Friday, July 16, 1999

Former Halawa doctor wins
suit after exposing brutality

By Debra Barayuga


Three high-level prison officials conspired to retaliate against former prison doctor Terence B. Allen for blowing the whistle on inmate abuse at Halawa prison, a U.S. District judge has ruled.

But the court also found that Allen's personality and conduct contributed to the problems he experienced at Halawa.

In a decision filed yesterday, Judge Alan C. Kay found in favor of Allen, who filed suit in February 1997 against George Iranon, former Public Safety director; Eric Penarosa, former Public Safety deputy director; and Guy Hall, former warden at Halawa Correctional Center.

In his lawsuit, Allen claimed he had been harassed by the three for exposing brutality against inmates.

Allen resigned in April 1997, saying the retaliation and harassment "had so poisoned his work environment that he was unable to provide the quality of health care he felt inmates deserved," according to a written statement by his attorneys, Stanley E. Levin and Michael K. Livingston.

Allen has worked as a doctor in Spokane, Wash., for the past two years.

In a written statement, Allen said he was gratified by the verdict but the case was never about money. "It was about the right of a public employee to speak out about matters of public concern without fear of retaliation."

He said he hoped the decision sends a message to prison administrators and all high-level public officials that retaliation against whistle-blowers will not be tolerated.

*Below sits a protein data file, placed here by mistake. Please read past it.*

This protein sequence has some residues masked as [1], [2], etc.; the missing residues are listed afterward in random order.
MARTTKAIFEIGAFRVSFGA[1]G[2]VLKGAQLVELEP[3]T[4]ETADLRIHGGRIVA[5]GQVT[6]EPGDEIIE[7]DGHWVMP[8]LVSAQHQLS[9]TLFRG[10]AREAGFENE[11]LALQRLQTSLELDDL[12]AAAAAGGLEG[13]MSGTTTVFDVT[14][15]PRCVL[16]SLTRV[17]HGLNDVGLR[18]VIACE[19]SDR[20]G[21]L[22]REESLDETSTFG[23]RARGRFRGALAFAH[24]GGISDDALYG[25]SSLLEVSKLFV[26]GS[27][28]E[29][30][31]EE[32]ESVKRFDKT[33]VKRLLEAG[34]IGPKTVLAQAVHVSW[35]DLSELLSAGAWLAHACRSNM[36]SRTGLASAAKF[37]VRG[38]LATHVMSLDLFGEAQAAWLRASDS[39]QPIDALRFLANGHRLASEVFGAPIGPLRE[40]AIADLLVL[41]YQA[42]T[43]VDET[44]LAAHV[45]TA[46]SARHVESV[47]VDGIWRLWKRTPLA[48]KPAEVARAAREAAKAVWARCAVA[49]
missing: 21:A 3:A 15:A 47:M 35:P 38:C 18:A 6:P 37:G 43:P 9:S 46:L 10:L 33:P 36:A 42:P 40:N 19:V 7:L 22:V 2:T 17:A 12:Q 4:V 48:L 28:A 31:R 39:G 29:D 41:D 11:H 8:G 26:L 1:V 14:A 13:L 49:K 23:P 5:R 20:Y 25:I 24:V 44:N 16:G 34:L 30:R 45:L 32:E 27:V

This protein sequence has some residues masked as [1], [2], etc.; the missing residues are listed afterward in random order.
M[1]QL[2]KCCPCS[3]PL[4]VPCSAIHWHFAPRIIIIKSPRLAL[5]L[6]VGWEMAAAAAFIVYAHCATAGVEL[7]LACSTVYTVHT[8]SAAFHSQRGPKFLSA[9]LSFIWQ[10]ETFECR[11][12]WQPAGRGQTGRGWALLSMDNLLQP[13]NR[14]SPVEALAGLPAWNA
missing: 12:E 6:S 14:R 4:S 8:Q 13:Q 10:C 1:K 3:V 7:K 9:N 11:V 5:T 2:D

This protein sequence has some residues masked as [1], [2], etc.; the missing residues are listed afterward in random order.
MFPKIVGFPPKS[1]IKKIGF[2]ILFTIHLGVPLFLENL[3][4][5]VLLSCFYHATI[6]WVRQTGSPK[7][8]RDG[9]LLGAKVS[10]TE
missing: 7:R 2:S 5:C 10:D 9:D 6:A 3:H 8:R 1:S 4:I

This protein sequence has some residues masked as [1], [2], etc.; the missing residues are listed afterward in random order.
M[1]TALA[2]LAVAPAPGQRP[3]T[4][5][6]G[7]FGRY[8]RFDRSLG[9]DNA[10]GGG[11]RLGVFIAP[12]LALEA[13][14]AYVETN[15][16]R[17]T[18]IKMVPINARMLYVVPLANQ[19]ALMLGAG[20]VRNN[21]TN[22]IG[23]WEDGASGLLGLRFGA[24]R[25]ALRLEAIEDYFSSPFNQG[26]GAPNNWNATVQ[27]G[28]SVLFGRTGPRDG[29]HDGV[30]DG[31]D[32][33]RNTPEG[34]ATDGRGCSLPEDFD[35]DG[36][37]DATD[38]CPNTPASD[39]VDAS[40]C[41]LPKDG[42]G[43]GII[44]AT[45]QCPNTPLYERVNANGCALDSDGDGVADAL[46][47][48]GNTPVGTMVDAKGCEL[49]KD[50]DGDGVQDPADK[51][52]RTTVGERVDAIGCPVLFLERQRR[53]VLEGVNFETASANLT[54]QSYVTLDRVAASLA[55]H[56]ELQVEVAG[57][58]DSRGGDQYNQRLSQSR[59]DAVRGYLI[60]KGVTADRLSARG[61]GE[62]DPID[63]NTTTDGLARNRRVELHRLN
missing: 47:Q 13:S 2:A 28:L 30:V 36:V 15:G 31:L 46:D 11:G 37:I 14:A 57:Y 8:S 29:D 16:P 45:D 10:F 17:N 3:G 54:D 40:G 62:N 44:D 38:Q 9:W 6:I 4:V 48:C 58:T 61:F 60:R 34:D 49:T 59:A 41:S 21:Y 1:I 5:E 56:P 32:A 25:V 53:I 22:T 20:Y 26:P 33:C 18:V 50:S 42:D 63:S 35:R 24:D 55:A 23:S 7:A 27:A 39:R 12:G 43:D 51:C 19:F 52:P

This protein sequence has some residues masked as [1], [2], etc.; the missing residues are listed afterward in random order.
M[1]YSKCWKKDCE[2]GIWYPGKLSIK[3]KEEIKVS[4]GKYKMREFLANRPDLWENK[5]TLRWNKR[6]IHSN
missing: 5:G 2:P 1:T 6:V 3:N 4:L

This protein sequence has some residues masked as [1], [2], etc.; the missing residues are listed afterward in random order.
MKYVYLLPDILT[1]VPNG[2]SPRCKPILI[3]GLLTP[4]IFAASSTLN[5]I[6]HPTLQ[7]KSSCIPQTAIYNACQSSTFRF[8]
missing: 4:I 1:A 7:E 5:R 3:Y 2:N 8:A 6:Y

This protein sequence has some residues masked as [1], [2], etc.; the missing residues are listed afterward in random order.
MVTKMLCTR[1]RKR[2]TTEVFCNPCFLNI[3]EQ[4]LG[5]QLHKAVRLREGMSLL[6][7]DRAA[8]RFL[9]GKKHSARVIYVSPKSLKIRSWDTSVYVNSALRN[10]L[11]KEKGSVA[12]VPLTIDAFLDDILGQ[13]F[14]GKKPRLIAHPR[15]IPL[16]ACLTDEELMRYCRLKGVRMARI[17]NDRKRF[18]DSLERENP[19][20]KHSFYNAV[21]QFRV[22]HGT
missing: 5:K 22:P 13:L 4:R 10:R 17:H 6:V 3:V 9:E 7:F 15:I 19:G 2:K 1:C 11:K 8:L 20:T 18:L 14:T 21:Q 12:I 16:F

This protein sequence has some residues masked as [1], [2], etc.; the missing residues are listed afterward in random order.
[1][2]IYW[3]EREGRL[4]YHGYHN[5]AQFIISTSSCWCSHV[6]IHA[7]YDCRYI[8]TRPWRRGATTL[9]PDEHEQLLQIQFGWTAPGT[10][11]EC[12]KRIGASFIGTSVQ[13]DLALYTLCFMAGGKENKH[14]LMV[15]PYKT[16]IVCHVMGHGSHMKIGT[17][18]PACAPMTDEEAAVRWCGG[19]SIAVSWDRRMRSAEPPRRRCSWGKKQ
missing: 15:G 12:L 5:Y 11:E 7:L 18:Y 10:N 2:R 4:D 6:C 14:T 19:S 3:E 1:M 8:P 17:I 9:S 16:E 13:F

After a nonjury trial in June, Kay ruled that the defendants retaliated against Allen and harassed him for exercising his constitutional right to free speech. The court ordered the defendants to pay damages to Allen of $111,000, plus attorneys fees and court costs.

Allen was a doctor in Hawaii's prisons for more than eight years during which he reported incidents of inmate abuse on several occasions. The reports were ignored.

Allen went public with reports of inmate abuse after he treated high-security inmate Ulysses Kim for wounds caused by being in full restraints and marks from beatings. His past reports of inmate abuse had been ignored by prison administrators and he felt that there would be an attempt to cover up Kim's injuries. Complaints from inmates in special holding units about brutality also had been ignored.

The court found that after Allen spoke to Deputy Attorney General Thomas Farrell about inmate mistreatment at Halawa and gave highly critical testimony before a special legislative committee investigating the prisons, he was subjected to abuse and harassment. He underwent a number of internal affairs investigations.

But it noted that the tension was exacerbated by Allen's personality and conduct.

The court noted that Allen was difficult to work with, often overreacting when Halawa staff disagreed with him. Some of the hostility he experienced wasn't directed at him personally, but rather at the entire medical staff.

The court also found that because of the defendant's actions, he was constructively discharged, or forced to quit because of intolerable and discriminatory working conditions.

Allen said he was asked during the trial why he didn't leave earlier. He responded that he stayed because if he didn't resist efforts by administrators to drive him out, no doctor or prison employee would feel safe about making complaints on serious issues such as inmate brutality.

Penarosa retired last month as warden at Halawa. Hall is an acting evaluation and compliance officer for the prisons. Iranon retired. The three could not be reached for comment.

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